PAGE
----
Humidity Seasonal Cycle Changes with Global Warming in United States Southwest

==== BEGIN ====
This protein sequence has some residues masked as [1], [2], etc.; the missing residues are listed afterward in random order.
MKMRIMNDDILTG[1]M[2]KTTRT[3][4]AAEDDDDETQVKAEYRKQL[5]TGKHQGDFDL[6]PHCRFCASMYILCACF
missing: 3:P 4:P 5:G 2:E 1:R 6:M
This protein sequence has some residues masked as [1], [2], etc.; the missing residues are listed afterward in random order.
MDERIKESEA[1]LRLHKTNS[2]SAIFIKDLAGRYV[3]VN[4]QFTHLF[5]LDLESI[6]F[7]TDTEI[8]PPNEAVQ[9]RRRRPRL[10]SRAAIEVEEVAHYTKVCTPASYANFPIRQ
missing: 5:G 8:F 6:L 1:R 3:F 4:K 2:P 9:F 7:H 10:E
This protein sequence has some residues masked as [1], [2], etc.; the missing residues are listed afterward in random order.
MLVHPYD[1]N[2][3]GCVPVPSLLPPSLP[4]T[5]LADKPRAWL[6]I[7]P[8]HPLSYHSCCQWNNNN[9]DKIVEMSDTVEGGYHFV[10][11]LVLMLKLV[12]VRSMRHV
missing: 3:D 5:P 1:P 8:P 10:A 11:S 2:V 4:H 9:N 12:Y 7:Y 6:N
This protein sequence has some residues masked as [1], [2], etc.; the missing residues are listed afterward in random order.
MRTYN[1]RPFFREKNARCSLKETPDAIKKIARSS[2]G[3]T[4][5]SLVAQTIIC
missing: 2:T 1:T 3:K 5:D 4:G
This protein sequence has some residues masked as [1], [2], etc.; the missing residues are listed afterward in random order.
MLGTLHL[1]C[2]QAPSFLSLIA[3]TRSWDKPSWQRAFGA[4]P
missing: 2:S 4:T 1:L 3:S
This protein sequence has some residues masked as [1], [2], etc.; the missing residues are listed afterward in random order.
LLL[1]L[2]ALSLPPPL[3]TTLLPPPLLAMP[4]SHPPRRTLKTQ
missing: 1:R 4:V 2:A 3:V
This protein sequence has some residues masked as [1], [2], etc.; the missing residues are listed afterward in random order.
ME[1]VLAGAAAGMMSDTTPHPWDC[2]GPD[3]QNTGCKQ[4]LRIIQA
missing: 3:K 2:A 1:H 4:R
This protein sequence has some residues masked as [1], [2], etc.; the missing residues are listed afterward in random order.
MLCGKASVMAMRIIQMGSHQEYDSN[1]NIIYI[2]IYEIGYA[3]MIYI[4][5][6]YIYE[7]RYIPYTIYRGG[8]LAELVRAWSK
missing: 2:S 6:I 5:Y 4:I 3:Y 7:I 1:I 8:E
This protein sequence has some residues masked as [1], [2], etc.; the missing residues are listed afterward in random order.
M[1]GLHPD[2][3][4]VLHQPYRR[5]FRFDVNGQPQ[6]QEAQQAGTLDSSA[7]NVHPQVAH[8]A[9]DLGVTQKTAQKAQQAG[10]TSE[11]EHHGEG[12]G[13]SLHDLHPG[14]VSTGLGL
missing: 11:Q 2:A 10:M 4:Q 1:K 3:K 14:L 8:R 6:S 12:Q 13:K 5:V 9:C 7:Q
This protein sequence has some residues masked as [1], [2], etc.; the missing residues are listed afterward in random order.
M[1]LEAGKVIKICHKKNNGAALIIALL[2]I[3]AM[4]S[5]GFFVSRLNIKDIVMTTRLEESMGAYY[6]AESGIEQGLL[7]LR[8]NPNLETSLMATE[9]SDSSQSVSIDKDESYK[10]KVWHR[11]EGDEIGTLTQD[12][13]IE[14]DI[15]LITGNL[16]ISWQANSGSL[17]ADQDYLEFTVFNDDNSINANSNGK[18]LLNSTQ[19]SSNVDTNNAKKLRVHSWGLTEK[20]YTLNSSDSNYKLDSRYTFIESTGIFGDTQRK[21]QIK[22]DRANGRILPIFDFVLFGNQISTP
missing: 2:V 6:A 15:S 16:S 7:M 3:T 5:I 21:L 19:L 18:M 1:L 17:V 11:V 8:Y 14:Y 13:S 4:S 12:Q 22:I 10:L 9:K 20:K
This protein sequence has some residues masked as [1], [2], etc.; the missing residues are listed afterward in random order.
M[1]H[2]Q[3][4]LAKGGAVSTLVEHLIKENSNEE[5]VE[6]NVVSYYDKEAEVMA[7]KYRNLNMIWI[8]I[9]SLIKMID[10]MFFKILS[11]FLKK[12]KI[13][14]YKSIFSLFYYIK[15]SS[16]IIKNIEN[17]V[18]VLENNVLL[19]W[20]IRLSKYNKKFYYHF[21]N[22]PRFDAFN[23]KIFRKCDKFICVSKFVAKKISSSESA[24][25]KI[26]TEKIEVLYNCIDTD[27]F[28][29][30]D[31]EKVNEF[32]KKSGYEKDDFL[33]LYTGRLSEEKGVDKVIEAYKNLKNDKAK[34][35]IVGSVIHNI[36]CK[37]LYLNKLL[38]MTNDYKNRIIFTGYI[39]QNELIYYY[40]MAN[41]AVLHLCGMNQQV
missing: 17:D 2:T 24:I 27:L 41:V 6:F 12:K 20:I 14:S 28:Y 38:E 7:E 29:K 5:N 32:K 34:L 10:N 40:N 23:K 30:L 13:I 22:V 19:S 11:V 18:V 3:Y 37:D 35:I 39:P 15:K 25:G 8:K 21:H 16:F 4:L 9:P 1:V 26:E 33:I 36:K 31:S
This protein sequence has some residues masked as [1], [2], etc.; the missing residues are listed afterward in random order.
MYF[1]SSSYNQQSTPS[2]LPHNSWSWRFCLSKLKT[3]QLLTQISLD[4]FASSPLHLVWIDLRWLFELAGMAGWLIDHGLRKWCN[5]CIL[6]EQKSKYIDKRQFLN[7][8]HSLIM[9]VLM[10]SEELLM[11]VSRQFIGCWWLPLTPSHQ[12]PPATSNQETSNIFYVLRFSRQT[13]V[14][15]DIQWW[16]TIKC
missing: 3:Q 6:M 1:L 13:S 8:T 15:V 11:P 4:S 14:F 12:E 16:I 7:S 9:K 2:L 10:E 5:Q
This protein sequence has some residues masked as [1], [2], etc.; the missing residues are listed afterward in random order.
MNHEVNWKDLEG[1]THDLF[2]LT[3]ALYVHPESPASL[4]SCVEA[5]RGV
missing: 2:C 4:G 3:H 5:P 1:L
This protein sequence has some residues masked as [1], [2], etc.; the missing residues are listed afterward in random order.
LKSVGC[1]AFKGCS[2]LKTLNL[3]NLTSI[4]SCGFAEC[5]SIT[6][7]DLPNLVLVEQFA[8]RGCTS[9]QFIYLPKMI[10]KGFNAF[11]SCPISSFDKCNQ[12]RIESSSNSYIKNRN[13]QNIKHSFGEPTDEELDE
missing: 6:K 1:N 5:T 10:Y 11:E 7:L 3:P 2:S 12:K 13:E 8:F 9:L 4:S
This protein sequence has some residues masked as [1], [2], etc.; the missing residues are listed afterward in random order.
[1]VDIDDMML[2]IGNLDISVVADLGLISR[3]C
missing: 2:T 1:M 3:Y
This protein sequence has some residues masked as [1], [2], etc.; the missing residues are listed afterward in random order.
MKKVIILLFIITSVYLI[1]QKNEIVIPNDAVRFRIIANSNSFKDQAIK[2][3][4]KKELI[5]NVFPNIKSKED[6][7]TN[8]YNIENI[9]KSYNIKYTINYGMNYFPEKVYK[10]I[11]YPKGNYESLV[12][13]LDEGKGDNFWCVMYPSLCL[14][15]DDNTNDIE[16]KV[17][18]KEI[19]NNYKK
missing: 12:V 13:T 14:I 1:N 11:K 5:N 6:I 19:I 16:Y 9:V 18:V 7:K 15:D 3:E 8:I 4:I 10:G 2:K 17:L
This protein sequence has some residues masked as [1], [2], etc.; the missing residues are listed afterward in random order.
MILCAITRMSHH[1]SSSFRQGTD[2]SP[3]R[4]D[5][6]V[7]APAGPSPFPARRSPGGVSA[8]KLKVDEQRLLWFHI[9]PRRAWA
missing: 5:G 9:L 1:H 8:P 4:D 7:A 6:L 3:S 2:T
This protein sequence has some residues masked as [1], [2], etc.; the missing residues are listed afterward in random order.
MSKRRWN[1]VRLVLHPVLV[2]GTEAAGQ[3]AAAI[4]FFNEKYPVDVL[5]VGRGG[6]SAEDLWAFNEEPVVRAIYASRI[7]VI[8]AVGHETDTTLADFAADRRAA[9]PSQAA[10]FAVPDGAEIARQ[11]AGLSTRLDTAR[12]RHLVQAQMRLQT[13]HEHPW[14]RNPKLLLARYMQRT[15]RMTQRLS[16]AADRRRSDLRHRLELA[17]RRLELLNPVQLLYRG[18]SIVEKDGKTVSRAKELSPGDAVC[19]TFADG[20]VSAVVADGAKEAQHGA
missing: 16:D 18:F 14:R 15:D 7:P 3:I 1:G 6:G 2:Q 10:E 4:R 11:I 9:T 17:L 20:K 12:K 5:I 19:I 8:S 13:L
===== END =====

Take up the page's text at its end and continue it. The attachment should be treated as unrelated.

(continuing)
Anthropogenic climate change poses detrimental consequences to land, community, and human health. Global observations of land have shown increased surface temperatures and decreased relative humidity (RH) percentages over the last few decades, with variation at regional levels. This project explores the seasonal cycles of relative humidity and how it has changed in the past to further understand how it will be affected by continuous warming in the future. Previously, Michael Byrne and Paul O’Gorman (2018) recognized the land-ocean contrast warming, that drives global atmospheric patterns, was linked to dryness over land and warming over the ocean. This research provides an analysis of observed climatological changes in RH, specific humidity, and temperature from 1973-2021 using datasets from the Met Office Hadley Centre in one of the fastest warming regions, the United States Southwest. From this survey, we measure the variability between what is observed and what is projected with further warming. Climate modeling reliability is important in understanding the effects of a warming atmosphere, especially with the dire consequences that follow.